Inland Waterways in India- Issues and Challenges

Context:In a first, the Inland Waterways Authority of India (IWAI) will transport container cargo belonging PepsiCo (India) from Kolkata to Varanasi on river Ganga (National Waterway-1).

What are inland waterways?

Rivers, lakes, canals, backwaters and reservoirs primarily constitute the source for inland waterways. A stretch of water, not part of the sea, over which craft of a carrying capacity not less than 50 tonnes can navigate when normally loaded is called navigable inland waterway.

Inland Waterways in India:

Number and Extent: (National Inland Waterways in India- A Strategic Status Report, 2017)

  • As per the National Waterways Act, 2016, 111 have been declared as National Waterways (NW)
  • These waterways pass through 24 states and two union territories, with an approximate total length of 20274 km
  • These proposed waterways will pass through nearly 138 river systems, creeks, estuaries and related canal systems of India.

Currently Operational:According to a PIB release by Ministry of Shipping dated 20th July 2018,the following NWs are operational:


Note:The first waterway to be declared National was the Allahabad to Haldia stretch of the Ganga – Bhagirathi-Hoogly.

Protocol on Inland Water Transit and Trade (PIWTT)

In 1972, India and Bangladesh signed the Protocol on Inland Water Transit and Trade (PIWTT).It is an agreement between the two governments for the transportation of goods and keeping their respective waterways navigable, while providing infrastructure facilities.

 Cargo Handled:The total cargo moved on the three national waterways, NW 1, NW 2 and NW 3 in the year 2013-14 was about 6.89 million tons. (National Inland Waterways in India- A Strategic Status Report, 2017)

International comparison:

  • Inland water transport in India has only 0.5% modal share; China 8.7%; USA 8.3% and Europe 7% (Source: JalMargVikasProject -Frequently Asked Questions and Their Answers, Inland Waterways Authority 0f India)
  • inland water transport (IWT) accounts for less than 1% of its freight traffic, compared with 35% in Bangladesh and 20% in Germany. (Source: Hindu Buisnessline, 29th March 2018)

Advantages of Inland Waterways:

  1. Cost savings:
  2. Fuel and Energy Efficient: It is fuel-efficient compared to the other modes of transport, rail and road. For example, the Integrated National Waterways Transportation Grid Study states that one litre of fuel will move 24 tons through one kilometre on road, 85 on rail and 105 km on inland water transport. Further, 1 HP can 150 kg on road, 500 kg on rail and 4000 kg on water.
  3. Cost of developing waterways is much lower than rail & road.
  4. Reduces transportation and transition losses
  5. Environment Friendly:
  6. Least fuel consumption per tonne‐km
  7. Carbon dioxide emission is 50% of trucks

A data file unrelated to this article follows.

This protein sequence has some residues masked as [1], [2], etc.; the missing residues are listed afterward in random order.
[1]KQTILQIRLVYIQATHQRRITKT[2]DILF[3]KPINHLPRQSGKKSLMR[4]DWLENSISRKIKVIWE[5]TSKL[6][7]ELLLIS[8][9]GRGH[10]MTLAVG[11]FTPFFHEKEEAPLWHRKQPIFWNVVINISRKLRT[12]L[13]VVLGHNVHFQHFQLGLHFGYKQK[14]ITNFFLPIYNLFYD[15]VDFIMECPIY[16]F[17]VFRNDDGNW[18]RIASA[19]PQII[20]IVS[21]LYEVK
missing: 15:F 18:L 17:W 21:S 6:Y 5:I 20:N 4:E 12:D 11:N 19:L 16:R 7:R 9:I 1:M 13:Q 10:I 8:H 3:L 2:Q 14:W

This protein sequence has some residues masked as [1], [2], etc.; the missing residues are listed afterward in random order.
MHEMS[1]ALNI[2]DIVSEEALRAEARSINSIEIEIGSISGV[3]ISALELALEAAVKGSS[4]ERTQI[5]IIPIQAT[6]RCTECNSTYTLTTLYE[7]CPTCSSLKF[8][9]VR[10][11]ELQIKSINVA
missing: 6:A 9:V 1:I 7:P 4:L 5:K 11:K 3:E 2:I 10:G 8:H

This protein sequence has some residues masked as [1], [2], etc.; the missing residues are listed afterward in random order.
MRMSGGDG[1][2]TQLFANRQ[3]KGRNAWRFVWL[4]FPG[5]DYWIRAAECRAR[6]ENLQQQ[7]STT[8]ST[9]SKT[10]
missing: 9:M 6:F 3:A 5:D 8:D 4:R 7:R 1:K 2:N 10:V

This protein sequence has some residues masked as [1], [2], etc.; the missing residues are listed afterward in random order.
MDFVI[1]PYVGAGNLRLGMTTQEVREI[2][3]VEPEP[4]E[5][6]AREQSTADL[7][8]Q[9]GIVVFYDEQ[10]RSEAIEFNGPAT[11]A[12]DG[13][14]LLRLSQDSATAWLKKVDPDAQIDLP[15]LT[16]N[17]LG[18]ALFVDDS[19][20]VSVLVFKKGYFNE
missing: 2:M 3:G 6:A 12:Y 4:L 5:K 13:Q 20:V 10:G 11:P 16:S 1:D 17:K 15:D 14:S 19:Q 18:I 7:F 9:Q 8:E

8. Negligible land requirement as compared to rail and road transport
  9. Supplementary Mode:
  10. Reduces pressure on road and rail
  11. Reduces congestion and accidents on road
  12. Optimal Modal Mix: It will provide optimal modal mix by converging river transport with other modes
  13. Better connectivity: It help create seamless interconnectivity connecting hinterlands along navigable river coasts and coastal routes. Further, riverine routes are likely to play a crucial role in connecting the north-eastern states to the mainland
  14. Inland Waterways hold huge potential for domestic cargo transport, cruise, tourism and passenger traffic.
  15. Development of inland waterways will help in the generation of job opportunities

Disadvantages of Inland waterways:

  1. Inland waterways have low transport speed thus not suitable where time is an important factor
  2. It has limited area of operation, depending on the infrastructural premises and depth of the waterways
  3. There are only very few casesin which Inland water transport (IWT) can offer door-to-door transport of cargo
  4. Operational disruptionsdue to weather is a major disadvantage

Legal and Policy regime for Inland Waterways in India


1.The Inland Waterways Authority of India Act, 1985:

  • The Act provides for the constitution of an Authority for the regulation and development of inland waterways for purposes of shipping and navigation and for matters related to it
  • The Inland Waterways Authority of India was formed in 1986. It undertakes projects for development and maintenance of IWT infrastructure on national waterways through grant received from Ministry of Shipping

2. Indian Vessels Act of 1917 (amended in 2007): It deals with the survey and registration of inland vessels, removal of obstructions in navigation, carriage of goods and passengers, prevention and control of pollution etc.

3. Inland Water Transport Policy 2001: Policy talks about IWT being economic, fuel-efficient and environment friendly mode of transport. It advocates large-scale private sector participation both for creation of infrastructure and for fleet operations.

4. National Waterways Act 2016

  • The Act declared 111 rivers or river stretches, creeks, estuaries as National (inland) Waterways.
  • It enables the Central Government to regulate these waterways for development with regard to shipping, navigation and transport through mechanically propelled vessels.

5.Laws related to environmental and other impacts:

  • Forest Act 1980,
  • Environmental Protection Act 1986 and various notifications under it like EIA Notification 2006, CRZ Notification 2011


  1. Jal Marg Vikas Project: Jal Marg Vikas Project (JMVP) aims at capacity augmentation of navigation on National Waterway-1 (NW-1).The project is being implemented by GOI with technical assistance and investment support of the World Bank.
  2. Sagarmala Project: Along with development of coast shipping routes, the project seeks to inland waterways to drive industrial development. It aims to reduce the logistics costs by doubling the share of domestic waterways in the modal mix from current 6 per cent (PIB)
  3. Interlinking of Rivers Programme: The project is expected to offer potential benefits to the transport sector through navigation.

Issues and Challenges

  1. Cost estimation: In respect to operating costs per ton-km, IWT has lower cost than rail and road transport. However, this cost argument is challengeable. There are two factors which distinguishes how freight moves on land versus on water:

i) A road travels straight while rivers bend and curve; therefore the difference between freight costs for IWT and road/ railways is not much

ii) Cost of loading and unloading freight